About three and a half years ago my son died at the age of three months. The situation with his mother (my ex-wife) was complicated, he was the primary reason for both the marriage and the eventual divorce, and she was alone with him for the three days leading up to that morning. The whole event is still a blur, punctuated with crystal clear memories of smell, pictures, the paramedic's heavy hand on my shoulder as I raced into my apartment building, my boss's callous "we got a call from your wife, there was some kind of emergency with your son at home, can you try and make it in before the next shift", then the weeks and months of emptiness. Even still I find that emptiness lurking on the shelf at the supermarket behind his brand of baby oil that I grabbed to deal with a sunburn. My life still feels shattered. Even though I have a very supportive family, I feel alone in this, like no one else understands what I am feeling. I don't understand everything I am feeling.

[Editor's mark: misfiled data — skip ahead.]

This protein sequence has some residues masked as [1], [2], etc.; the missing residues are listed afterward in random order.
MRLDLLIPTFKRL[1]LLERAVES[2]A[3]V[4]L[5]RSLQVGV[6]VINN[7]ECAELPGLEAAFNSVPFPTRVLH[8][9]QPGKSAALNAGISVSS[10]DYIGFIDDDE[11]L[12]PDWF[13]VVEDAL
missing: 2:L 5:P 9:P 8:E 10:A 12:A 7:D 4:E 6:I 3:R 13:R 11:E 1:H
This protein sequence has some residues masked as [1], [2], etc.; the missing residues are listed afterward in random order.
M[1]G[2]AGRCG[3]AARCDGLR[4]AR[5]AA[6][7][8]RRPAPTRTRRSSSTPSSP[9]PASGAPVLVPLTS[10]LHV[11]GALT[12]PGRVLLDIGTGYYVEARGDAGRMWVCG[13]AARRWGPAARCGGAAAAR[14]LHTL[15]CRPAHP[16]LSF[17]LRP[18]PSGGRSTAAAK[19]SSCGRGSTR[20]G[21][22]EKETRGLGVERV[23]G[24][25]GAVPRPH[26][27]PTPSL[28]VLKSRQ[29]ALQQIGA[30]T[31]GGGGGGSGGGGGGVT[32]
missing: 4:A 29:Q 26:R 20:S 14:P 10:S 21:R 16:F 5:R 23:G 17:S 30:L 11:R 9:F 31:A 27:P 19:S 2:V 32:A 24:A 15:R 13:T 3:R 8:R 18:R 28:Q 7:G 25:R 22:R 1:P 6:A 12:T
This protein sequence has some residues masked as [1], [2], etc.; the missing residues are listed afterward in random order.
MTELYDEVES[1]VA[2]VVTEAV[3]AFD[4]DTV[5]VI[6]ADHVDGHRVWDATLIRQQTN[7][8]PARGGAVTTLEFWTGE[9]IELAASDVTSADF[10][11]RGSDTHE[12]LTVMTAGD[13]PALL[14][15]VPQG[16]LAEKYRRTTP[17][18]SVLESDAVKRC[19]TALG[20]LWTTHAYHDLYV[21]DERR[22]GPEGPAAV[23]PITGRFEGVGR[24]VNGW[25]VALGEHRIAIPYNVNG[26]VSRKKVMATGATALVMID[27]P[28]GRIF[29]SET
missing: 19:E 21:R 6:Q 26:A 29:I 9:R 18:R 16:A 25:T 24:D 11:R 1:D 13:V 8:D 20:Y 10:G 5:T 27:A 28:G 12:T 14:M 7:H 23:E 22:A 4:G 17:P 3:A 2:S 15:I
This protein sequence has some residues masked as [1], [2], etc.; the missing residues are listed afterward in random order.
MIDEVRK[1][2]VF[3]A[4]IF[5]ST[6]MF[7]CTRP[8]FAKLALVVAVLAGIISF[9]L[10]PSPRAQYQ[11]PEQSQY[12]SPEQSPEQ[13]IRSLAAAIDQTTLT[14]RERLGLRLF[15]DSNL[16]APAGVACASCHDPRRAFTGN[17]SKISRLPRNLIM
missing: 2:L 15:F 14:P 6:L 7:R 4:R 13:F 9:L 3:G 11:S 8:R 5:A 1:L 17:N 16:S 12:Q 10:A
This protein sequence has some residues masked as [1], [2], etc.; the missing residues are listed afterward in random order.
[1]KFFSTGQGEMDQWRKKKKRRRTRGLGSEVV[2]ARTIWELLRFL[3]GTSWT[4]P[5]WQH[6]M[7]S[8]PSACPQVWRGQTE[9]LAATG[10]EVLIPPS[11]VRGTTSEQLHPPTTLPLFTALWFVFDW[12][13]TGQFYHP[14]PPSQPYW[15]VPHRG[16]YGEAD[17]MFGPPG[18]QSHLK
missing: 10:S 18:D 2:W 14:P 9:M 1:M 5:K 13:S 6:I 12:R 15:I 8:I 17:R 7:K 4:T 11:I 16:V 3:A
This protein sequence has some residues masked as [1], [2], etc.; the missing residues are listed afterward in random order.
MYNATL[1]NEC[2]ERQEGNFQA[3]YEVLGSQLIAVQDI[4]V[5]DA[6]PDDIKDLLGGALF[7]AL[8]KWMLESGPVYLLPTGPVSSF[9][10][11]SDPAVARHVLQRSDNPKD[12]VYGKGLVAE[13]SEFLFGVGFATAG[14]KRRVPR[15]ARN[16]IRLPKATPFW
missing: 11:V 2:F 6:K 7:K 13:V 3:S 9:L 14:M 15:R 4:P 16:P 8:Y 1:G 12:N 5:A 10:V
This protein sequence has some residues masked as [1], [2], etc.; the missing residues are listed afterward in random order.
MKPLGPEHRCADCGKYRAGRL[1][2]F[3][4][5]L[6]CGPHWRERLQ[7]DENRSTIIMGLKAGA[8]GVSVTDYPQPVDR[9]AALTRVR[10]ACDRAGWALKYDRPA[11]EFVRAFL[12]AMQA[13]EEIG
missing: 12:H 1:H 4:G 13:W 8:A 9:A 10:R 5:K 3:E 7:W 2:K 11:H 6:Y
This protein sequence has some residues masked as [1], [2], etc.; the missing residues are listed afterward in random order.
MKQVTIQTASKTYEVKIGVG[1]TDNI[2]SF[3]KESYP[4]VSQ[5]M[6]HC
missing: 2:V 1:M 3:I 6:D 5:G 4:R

But I have learned many things from this experience, and I have grown incredibly from it. These days I really listen to people, not just to what they are saying, but what they aren't saying, to what they want to say. I give people the benefit of doubt more often than I used to, and I find myself giving complements to strangers. I try to infuse each moment with a little more depth, and to challenge people to be their best. I do this because I know what it is like to fight through an omnipresent fog, I know how those gray skies suck out all the sound from the world.
I am finally at the point where I want to be able to face this head on, and use it to help other people. If Lance Armstrong's battle with cancer can inspire people to face their own cancer, I want my history to help inspire compassion and hope for a better future. Anything else would be an insult to his memory. I am posting this here both because I need to be comfortable talking about what happened, and because I hope someone is reading this and can gain strength from it.
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